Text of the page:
Upon further observation, there appeared to be something peculiar in the human tracks before him, which were evidently made by a pair of feet, of which one was larger than the other. As there was no person in the settlement who was thus deformed, Pete began to doubt whether it might not be the Devil, who, in borrowing shoes to conceal his cloven hoofs, might have got those that were not fellows. He stopped and scratched his head, as many a learned philosopher has done, when placed between the horns of a dilemma, less perplexing than that which now vexed the spirit of our hurter. It was said long ago--that there is a tide in the affairs of men, and although our friend Pete had never seen this sentiment in black and white, yet it is one of those truths which are written in the heart of every reasonable being, and was only copied by the poet from the great book of human nature. It readily occurred to Pete on this occasion. And as he had enjoyed through life a tide of success, he reflected whether the stream of fortune might not have changed its course, like the brooks he had crossed, whose waters, for some sinister reason, seemed to be crawling up-hill. But, again, it occurred to him, that to turn back



argue a want of that courage, which he had been taught to consider as the chief of the cardinal virtues.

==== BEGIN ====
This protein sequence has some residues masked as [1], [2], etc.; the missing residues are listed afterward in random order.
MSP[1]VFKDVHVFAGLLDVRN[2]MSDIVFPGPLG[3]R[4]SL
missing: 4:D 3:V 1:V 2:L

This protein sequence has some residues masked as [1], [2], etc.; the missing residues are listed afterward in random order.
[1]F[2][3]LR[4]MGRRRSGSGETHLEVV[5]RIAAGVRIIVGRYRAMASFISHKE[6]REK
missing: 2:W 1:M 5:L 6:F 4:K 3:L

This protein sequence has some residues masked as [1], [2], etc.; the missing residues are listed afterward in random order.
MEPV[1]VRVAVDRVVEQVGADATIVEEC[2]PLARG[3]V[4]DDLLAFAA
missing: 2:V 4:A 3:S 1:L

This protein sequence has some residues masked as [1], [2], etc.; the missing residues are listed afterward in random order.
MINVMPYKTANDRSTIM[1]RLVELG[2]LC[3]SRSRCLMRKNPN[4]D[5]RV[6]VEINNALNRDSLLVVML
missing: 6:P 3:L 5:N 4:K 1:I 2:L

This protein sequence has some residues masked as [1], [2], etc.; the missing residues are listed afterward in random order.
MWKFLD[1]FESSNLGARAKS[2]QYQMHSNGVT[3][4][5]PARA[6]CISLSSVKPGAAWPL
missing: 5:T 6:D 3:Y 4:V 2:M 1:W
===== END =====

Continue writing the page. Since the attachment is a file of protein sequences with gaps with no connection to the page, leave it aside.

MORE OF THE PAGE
“I can't back out,” said he.---“I never raised to it, no how ;-and if so-be, the Devil's a mind to hunt in this range, he shan't have all the game."

He soon overtook the person in advance of him, who, as he had suspected, was a perfect stranger. He had halted, and was quietly seated on a log, gazing at the sun, when Pete approached, and saluted him with the usual-“ How are you, stranger ?" The latter made no reply, but continued to gaze at the sun, as if totally unconscious that any other person was present. He was a small, thin, old man, with a grey beard of about a month's growth, and a long, sallow, melancholy visage, while a tarnished suit of snuff-coloured clothes, cut after the quaint fashion of some religious sect, hung loosely about his shrivelled

person. Our hunter, somewhat awed, now coughedthrew the butt end of the gun heavily upon the ground--and still failing to elicit any attention, quietly seated himself on the other end of the same log, which the stranger occupied. Both remained silent for some minutes Pete with open mouth, and glaring eye-balls, observing his companion in